When I was attending the Paier College of Art, I had several unique professors.  One of them would make us draw a particular object dozens and dozens of times until we broke out of seeing the object and finally seeing what we wanted to convey by drawing it.  He did the same with painting.  He would take out brushes and hand out sticks and combs and sponges (and make right-handed students paint with their left hand and vise-versa, which forced the tightness and expected out of us.  What this did, in my opinion, was to shift us from the insecurity of painting to a confidence in our ideas.

The great work rarely arrived in the first ideas.  Keep in mind this is a blog post not a lesson.  Nor do I wish to tutor artists and creative people.  I’m simply sharing something I experienced that has continued to serve me well in my career.  Think about it, using caution with that first idea may keep you from striking the golden concept waiting to be discovered. 

Happy painting!

A. S. Pirozzol

colorwheelArtists and colors are joined together at the hip.  Color communicates to the emotions.  In many cases color can convey messages as effectively as words.  But color lives a vibrant life outside the artist’s studio.  Color is a part of daily life to such a degree we don’t always take notice. Here are few examples.

Can you imagine a taxi cab dashing along the street in purple, or red instead of yellow?  May it never be.  Yet the bumblebee yellow of taxi cabs wasn’t always yellow.  In 1905 on the streets of New York, cabs were painted red and green.  In Connecticut, at his car company, Albert Rockwell created a taxi cab with a 15-horsepower engine and the two-tone shades.  Handed down via word of mouth, it’s said that his wife urged him to use yellow paint to make the cabs more outstanding.  By around 1909 New York cabbies were tooling around in bumblebee yellow.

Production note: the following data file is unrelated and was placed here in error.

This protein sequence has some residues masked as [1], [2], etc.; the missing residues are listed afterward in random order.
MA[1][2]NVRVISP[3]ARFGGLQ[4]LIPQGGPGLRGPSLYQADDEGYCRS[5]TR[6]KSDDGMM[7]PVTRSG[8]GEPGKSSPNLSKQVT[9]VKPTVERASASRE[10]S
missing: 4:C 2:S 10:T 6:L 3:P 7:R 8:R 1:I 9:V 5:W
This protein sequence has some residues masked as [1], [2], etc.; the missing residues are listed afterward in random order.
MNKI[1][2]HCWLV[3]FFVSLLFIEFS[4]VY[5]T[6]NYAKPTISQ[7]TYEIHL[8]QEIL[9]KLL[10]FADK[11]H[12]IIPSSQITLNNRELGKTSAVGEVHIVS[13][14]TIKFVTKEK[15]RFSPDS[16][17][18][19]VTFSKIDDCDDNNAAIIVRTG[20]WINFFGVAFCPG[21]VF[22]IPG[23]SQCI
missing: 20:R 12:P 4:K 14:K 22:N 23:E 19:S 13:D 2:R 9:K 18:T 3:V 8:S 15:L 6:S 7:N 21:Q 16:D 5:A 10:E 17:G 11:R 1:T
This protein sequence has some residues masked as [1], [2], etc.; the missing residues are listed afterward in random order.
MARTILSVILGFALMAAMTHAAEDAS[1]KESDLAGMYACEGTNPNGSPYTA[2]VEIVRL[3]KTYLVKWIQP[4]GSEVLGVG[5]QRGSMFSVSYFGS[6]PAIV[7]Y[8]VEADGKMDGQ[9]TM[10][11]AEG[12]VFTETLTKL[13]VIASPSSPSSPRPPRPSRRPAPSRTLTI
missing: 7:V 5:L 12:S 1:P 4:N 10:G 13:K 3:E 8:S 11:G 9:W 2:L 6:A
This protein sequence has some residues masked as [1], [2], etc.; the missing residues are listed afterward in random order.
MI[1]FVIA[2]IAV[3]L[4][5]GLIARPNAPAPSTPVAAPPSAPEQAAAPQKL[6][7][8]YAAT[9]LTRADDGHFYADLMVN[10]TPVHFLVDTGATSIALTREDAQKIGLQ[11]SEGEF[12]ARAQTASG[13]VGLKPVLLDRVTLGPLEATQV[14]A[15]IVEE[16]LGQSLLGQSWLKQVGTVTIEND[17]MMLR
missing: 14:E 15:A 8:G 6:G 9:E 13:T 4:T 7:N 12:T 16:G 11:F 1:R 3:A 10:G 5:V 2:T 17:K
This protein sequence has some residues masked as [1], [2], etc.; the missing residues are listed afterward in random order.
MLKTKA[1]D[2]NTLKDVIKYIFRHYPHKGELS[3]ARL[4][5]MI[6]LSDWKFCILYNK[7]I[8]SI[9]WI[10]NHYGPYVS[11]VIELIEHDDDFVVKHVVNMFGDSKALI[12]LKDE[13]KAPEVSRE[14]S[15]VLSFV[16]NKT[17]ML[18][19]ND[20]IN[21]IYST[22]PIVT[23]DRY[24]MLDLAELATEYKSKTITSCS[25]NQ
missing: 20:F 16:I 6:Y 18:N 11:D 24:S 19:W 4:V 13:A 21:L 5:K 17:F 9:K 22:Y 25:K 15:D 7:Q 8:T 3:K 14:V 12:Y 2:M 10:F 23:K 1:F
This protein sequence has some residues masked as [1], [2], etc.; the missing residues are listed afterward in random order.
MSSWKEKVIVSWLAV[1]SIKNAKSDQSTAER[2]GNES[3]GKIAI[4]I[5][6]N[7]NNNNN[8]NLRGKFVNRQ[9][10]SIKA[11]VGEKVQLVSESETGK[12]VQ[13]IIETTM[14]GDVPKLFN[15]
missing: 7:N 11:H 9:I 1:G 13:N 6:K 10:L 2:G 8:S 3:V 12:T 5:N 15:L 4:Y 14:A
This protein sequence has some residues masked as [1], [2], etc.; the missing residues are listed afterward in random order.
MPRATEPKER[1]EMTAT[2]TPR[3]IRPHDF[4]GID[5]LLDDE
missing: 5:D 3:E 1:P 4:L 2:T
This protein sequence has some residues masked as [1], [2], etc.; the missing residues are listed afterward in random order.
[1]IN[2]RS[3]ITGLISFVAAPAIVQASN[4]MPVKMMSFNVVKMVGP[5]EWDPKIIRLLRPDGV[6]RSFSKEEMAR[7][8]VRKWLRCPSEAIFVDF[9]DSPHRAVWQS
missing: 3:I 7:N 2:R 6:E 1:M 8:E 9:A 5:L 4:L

The Fleer Chewing Gum Company was experimenting with a new gum recipe. The gum was intended to be less sticky and more flexible in order to produce larger bubbles.  The company had in storage, a large quantity of pink dye which was poured into the batch.  And that is how chewing gum became pink.   

frameThe color red is astounding. Emotionally intense, red stimulates a faster heartbeat and breathing.  It is also the color of love.  Red cars are popular targets for thieves.  In decorating, red is usually used as an accent.  Decorators say that red furniture should be perfect since it will attract attention.  Red is most likely affiliated with food. It is typically prominent or at least present in restaurants and is shown to be an appetite stimulant.

emeraldGreen symbolizes nature.  It is the easiest color on the eye and can improve vision.  It is a calming, refreshing color.  Guests waiting to appear on TV shows, wait in “green rooms” to relax.  Hospitals often use green because it relaxes patients.  Dark green is masculine, conservative, and implies wealth.